Patrick’s post below notes that everyone’s got a story to tell about how they could win, but Romney’s second in Iowa, first in New Hampshire, ahead in Wyoming, ahead among Republicans in Michigan, and a close second in Florida.
Romney picked up the endorsement of National Review this week, and today announced Judge Bork’s endorsement. Romney sits down opposite Tim Russert tomorrow with cash, organization, first or second standing in all of the early primaries, endorsed this week by two of the biggest names in the conservative movement.
Nothing is certain in politics, but Romney is holding the strongest hand by far as the Christmas season largely pushes politics from voter’s attention until January 3.
Looking back at 2007, Romney played the long campaign best of all of the candidates.
To dispute Patrick’s analysis of Rudy’s woes just a bit, my guess is that Romney’s voters overwhelmingly favor Rudy as their second choice. (Any pointers to polling on this would be useful, especially in Florida where Rudy will first benefit if Mitt falters.) Either Romney’s strategy of momentum plays out and he enters Florida with the best January record, or the GOP regroups and settles on Rudy.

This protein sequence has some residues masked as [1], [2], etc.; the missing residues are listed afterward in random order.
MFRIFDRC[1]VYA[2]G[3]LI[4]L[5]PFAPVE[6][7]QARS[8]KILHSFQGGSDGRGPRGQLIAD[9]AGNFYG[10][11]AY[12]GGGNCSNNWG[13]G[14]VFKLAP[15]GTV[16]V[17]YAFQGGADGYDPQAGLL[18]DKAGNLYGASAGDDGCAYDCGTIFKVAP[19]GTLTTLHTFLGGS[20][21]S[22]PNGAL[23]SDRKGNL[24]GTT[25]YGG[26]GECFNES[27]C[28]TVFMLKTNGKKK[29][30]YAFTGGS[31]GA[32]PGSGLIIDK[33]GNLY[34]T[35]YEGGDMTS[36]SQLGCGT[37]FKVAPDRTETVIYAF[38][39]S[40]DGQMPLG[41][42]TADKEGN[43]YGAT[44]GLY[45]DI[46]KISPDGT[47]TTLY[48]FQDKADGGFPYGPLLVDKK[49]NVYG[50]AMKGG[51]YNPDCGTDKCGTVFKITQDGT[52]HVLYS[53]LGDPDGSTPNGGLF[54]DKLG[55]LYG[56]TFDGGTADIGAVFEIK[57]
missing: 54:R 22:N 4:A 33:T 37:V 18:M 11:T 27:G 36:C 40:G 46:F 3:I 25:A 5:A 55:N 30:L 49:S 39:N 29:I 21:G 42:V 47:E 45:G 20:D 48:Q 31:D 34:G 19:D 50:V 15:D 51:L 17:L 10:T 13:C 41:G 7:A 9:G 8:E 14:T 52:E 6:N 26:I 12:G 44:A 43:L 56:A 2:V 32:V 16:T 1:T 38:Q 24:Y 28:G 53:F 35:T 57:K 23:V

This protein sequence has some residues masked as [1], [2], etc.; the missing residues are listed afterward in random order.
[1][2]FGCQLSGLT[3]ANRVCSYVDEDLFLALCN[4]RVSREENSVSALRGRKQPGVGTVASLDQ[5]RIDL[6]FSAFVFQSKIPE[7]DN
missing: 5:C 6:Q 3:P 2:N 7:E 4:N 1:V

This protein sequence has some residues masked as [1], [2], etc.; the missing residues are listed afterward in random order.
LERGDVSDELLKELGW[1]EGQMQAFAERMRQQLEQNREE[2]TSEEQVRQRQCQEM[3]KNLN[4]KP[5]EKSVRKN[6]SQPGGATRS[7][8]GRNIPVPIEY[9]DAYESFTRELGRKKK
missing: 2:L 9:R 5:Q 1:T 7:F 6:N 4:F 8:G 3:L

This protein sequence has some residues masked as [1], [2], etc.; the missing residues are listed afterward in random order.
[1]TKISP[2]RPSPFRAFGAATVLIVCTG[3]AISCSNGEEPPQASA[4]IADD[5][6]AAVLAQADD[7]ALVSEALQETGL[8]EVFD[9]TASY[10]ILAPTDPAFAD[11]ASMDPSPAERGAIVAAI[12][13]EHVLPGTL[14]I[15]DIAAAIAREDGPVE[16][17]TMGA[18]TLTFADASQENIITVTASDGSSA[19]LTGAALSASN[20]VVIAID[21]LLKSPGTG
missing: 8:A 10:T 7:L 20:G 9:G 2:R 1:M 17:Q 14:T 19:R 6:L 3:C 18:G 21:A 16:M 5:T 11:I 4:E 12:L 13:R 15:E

There is no way John McCain will ever recover the trust of the GOP. The boomlet in New Hampshire and Michigan reflects those primaries openness to independents, but you can’t win the nomination without the base, and Senator McCain alienated it with McCain-Feingold, angered it with the Gang of 14, and permanently split with it over the September 2006 derailment of the Senate GOP’s plans on a number of fronts and then the McCain-Kennedy attempted jam down on immigration reform. The trouble with pundits pumping Senator McCain is that they don’t remember what GOP voters remember, and they remember that Senator McCain –always steadfast on the war– was a maverick on everything else.